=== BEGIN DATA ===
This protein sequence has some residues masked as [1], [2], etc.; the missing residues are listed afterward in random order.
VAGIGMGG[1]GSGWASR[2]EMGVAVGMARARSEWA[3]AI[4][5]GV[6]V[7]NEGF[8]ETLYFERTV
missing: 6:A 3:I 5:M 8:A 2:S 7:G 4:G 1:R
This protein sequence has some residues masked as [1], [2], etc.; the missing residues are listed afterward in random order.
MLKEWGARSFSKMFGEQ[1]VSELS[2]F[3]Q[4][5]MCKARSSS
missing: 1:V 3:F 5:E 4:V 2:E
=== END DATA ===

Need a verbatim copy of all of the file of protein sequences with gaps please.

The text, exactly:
This protein sequence has some residues masked as [1], [2], etc.; the missing residues are listed afterward in random order.
VAGIGMGG[1]GSGWASR[2]EMGVAVGMARARSEWA[3]AI[4][5]GV[6]V[7]NEGF[8]ETLYFERTV
missing: 6:A 3:I 5:M 8:A 2:S 7:G 4:G 1:R
This protein sequence has some residues masked as [1], [2], etc.; the missing residues are listed afterward in random order.
MLKEWGARSFSKMFGEQ[1]VSELS[2]F[3]Q[4][5]MCKARSSS
missing: 1:V 3:F 5:E 4:V 2:E